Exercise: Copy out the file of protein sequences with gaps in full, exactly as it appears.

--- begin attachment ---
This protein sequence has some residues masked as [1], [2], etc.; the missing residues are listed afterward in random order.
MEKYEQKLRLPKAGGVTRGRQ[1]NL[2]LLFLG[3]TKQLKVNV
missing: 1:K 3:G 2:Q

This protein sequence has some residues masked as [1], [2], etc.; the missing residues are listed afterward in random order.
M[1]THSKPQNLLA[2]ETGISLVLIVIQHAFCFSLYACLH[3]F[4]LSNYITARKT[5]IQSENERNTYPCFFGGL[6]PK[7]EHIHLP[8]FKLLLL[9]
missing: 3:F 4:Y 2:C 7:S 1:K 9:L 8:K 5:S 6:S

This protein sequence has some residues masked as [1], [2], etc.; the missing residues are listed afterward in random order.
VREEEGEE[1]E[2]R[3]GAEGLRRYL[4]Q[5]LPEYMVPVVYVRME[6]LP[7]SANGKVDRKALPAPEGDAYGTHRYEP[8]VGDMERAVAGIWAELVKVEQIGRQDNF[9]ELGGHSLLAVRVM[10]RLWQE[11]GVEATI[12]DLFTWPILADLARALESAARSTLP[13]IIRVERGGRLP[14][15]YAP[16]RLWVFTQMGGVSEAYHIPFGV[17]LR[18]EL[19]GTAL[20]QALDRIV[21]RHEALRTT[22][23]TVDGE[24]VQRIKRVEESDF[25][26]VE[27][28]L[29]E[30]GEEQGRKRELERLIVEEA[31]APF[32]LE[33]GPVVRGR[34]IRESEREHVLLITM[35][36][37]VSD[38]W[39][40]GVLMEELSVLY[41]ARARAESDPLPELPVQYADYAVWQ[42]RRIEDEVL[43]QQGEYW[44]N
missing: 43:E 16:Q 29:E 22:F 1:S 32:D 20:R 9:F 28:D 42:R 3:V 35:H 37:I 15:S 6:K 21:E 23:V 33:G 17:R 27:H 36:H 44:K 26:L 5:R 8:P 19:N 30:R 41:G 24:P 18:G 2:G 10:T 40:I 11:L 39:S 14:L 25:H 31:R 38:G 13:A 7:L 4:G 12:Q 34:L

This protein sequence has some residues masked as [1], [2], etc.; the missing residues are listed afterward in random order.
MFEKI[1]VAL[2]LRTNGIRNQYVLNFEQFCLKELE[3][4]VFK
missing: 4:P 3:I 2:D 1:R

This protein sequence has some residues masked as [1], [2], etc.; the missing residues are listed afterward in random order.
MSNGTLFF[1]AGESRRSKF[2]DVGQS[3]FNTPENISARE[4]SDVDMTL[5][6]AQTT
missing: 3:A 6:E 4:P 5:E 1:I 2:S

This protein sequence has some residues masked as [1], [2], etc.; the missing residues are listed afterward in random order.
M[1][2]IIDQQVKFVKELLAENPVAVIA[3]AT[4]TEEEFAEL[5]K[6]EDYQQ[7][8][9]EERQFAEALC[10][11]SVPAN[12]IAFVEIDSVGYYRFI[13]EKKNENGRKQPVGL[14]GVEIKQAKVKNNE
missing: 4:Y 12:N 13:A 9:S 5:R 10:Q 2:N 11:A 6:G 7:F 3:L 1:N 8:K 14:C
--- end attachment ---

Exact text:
This protein sequence has some residues masked as [1], [2], etc.; the missing residues are listed afterward in random order.
MEKYEQKLRLPKAGGVTRGRQ[1]NL[2]LLFLG[3]TKQLKVNV
missing: 1:K 3:G 2:Q

This protein sequence has some residues masked as [1], [2], etc.; the missing residues are listed afterward in random order.
M[1]THSKPQNLLA[2]ETGISLVLIVIQHAFCFSLYACLH[3]F[4]LSNYITARKT[5]IQSENERNTYPCFFGGL[6]PK[7]EHIHLP[8]FKLLLL[9]
missing: 3:F 4:Y 2:C 7:S 1:K 9:L 8:K 5:S 6:S

This protein sequence has some residues masked as [1], [2], etc.; the missing residues are listed afterward in random order.
VREEEGEE[1]E[2]R[3]GAEGLRRYL[4]Q[5]LPEYMVPVVYVRME[6]LP[7]SANGKVDRKALPAPEGDAYGTHRYEP[8]VGDMERAVAGIWAELVKVEQIGRQDNF[9]ELGGHSLLAVRVM[10]RLWQE[11]GVEATI[12]DLFTWPILADLARALESAARSTLP[13]IIRVERGGRLP[14][15]YAP[16]RLWVFTQMGGVSEAYHIPFGV[17]LR[18]EL[19]GTAL[20]QALDRIV[21]RHEALRTT[22][23]TVDGE[24]VQRIKRVEESDF[25][26]VE[27][28]L[29]E[30]GEEQGRKRELERLIVEEA[31]APF[32]LE[33]GPVVRGR[34]IRESEREHVLLITM[35][36][37]VSD[38]W[39][40]GVLMEELSVLY[41]ARARAESDPLPELPVQYADYAVWQ[42]RRIEDEVL[43]QQGEYW[44]N
missing: 43:E 16:Q 29:E 22:F 1:S 32:D 20:R 9:F 28:D 42:R 3:V 35:H 37:I 15:S 6:K 21:E 23:V 33:G 17:R 27:H 36:H 44:K 26:L 5:R 8:P 19:N 30:R 41:G 24:P 18:G 2:G 10:T 40:I 11:L 39:S 14:L 25:H 31:R 38:G 13:A 7:L 4:G 12:Q 34:L

This protein sequence has some residues masked as [1], [2], etc.; the missing residues are listed afterward in random order.
MFEKI[1]VAL[2]LRTNGIRNQYVLNFEQFCLKELE[3][4]VFK
missing: 4:P 3:I 2:D 1:R

This protein sequence has some residues masked as [1], [2], etc.; the missing residues are listed afterward in random order.
MSNGTLFF[1]AGESRRSKF[2]DVGQS[3]FNTPENISARE[4]SDVDMTL[5][6]AQTT
missing: 3:A 6:E 4:P 5:E 1:I 2:S

This protein sequence has some residues masked as [1], [2], etc.; the missing residues are listed afterward in random order.
M[1][2]IIDQQVKFVKELLAENPVAVIA[3]AT[4]TEEEFAEL[5]K[6]EDYQQ[7][8][9]EERQFAEALC[10][11]SVPAN[12]IAFVEIDSVGYYRFI[13]EKKNENGRKQPVGL[14]GVEIKQAKVKNNE
missing: 4:Y 12:N 13:A 9:S 5:R 10:Q 2:N 11:A 6:G 7:F 3:L 1:N 8:K 14:C